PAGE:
Later, a newer friend, from down the street stops by. We have been helping our feisty Irish friend, after her husband’s passing. She is frail, and her eyes well up as she shares the bulletin from her husband’s funeral. We have never met her husband, because they lived in his house the past year because he was sick and she cared for him in familiar surroundings. She had been only married a bit over a year but together much longer. 

She is a delight, has a story for every occasion; a divorcee who raised her three children alone for many years, before meeting her beloved. Today was no exception. She told us her son didn’t want her to have the microphone during the service because he felt she would be too emotional.

Suddenly our newer friend grinned,  “I didn’t listen to my son after all.” She sighed, “You know, I just grabbed that microphone and this is what I recited…

Crossing the Bar by Alfred Loyd Tennyson

Sunset and evening star,

And one clear call for me!

And may there be no moaning of the bar,

When I put out to sea.

But such a tide as moving seems asleep,

Too full for sound and foam,

When that which drew from out the boundless deep

Turns again home!

Twilight and evening bell,

And after that, the dark!

And may there be no sadness of farewell,

When I embark;

For though from out our bourn of Time and Place

The flood may bear me far,

I hope to see my Pilot face to face

When I have crost the bar.

 Another pause and a deep breath, “God, my pilot, gives us strength sometimes, and I guess what? I didn’t even cry.”

Then it struck me… emotion is good, grief, though complex, puts us in a place of remembrance, and our memories bring life and strength. Joy does come in the mourning and the yearning. It helps us take shaky steps forward, knowing that we will be with our Pilot in the end, and grateful for all the loves we’ve had on our journey.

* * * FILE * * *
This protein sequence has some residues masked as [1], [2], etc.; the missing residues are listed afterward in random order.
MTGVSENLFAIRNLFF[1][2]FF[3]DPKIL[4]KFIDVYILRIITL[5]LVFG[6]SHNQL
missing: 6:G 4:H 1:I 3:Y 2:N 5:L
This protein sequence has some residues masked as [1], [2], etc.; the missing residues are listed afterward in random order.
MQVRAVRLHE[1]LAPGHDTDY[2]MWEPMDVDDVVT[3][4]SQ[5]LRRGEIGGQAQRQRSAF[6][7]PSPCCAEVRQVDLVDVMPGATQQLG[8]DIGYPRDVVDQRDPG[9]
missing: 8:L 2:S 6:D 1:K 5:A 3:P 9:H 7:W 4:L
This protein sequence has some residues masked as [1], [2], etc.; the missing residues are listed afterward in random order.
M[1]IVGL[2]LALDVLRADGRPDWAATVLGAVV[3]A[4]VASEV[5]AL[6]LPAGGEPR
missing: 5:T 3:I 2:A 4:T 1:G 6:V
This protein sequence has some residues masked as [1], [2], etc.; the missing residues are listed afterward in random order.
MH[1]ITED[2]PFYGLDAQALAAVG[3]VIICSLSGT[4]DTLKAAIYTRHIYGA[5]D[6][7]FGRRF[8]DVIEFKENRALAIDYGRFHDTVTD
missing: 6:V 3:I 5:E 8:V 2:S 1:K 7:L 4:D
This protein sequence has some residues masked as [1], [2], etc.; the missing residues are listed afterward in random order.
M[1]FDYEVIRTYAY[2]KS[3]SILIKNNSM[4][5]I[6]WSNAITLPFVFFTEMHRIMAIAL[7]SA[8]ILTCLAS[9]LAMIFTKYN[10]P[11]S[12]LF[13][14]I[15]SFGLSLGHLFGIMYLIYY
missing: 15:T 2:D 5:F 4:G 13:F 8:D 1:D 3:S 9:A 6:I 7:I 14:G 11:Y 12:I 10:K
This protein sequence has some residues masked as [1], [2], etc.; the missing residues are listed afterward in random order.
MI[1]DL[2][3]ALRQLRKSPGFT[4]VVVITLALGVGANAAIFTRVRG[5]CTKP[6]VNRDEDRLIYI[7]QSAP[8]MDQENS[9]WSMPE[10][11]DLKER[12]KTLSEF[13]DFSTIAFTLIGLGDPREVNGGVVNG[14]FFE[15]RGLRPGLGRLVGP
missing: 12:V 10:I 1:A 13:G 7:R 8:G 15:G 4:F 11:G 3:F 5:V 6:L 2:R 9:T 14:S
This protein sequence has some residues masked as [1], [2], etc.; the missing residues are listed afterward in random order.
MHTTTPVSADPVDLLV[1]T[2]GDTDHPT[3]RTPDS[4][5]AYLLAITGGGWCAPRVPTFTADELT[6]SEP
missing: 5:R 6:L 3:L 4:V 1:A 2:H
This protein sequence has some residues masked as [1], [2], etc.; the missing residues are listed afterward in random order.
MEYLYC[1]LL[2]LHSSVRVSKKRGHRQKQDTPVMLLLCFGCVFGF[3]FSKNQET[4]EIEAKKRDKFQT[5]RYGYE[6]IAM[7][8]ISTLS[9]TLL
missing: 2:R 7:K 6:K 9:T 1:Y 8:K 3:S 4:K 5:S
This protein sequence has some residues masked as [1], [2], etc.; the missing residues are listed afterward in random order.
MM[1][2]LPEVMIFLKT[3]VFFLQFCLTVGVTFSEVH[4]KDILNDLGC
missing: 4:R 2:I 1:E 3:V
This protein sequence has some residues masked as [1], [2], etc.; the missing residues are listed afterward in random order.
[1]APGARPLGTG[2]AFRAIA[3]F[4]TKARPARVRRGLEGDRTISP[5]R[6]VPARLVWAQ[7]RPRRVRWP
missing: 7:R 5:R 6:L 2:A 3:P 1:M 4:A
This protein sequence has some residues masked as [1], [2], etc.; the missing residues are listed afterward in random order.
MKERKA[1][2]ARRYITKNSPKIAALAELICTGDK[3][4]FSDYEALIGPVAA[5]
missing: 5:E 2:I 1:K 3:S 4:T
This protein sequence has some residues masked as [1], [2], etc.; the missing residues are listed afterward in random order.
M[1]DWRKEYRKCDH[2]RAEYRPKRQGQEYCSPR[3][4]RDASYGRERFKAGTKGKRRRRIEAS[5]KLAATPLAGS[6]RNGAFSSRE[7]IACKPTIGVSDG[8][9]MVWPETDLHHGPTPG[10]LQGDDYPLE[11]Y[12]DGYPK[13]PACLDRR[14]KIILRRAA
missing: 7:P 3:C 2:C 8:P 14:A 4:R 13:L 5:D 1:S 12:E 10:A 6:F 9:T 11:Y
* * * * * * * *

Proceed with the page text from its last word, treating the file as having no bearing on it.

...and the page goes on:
a brewing storm


I agree with Ruth when she said, “…everyone who is walking on this big rock of a planet has a storm brewing, a storm raging, or a storm calming around them…” I have been in storms, I’m currently in a storm and another is around the corner.”

They sometimes come out apparently from nowhere. Last Sunday the phone rang at 10:45 pm.

“Mom, please start praying, for the next fifteen minutes please pray. A mega tornado is heading our way, we’re worried about Global first, we have three families in the storm shelter there.”


10:45 call to pray

I was worried about them and glad that I said, “you will always be grateful for a basement, Em, when they purchased their home in Tupelo, MS also known as (tornado alley). We have a tornado alley in Illinois also. I remembered back to my childhood when a family friend made it downstairs in the nick of time with her baby. The only thing that remained in the house was the basement!

But relationship storms always hit the hardest and hurt the most. We almost weren’t at our foster daughter’s wedding because of deep wounds and pain. I lost my best friend in life for thirty years because of saying the truth in love to her. Only recently she reached out and told me that she has forgiven me. However, the restoration process may never occur on this side of heaven. Six years ago my mom was very ill with Althezimers disease and passed away after a difficult illness. Right now my dad is struggling. We have had major mental health issues in our family. Sadly, it is a storm that keeps on giving.

I survive the storms currently and on many days I see the sun shining through. And even sometimes I get a glimpse of a rainbow.  It can only be attributed to one person.

Jesus is the rock on which I stand.  When I am slipping, slipping, slipping in the mire. He grasps me with his hand and when i press my fingers between his I can weather the heavy,heavy rains, sleet and hail that pummels my relationships. 

Though I walked with God for many years it is a more recent phenomena. I attribute it to abiding in his word, writing out my prayers and worship music. I am not the same person I was a year ago. My heart is squishy and tears come fast… tears of joy and yes… tears of agony. Many of you, my friends, I am convinced know that cry that comes straight from our gut, that ravages our souls.

It sometimes can be soothed by a mother’s hug or a husband’s embrace but I have found those moments lately where I’ve commented out loud, “Jesus, thank you for giving me that sign of your deep, deep love for me.”

Right now he’s giving me a signal to close… to send this out to you unedited or revised even though I know that I spelled Althezimers wrong. Leaving with how I actually wanted to start.

One of my favorite verses:

This hope we have as an anchor of the soul, both sure and steadfast, and which enters the Presence behind the veil… Hebrews 6:19 (NKJV)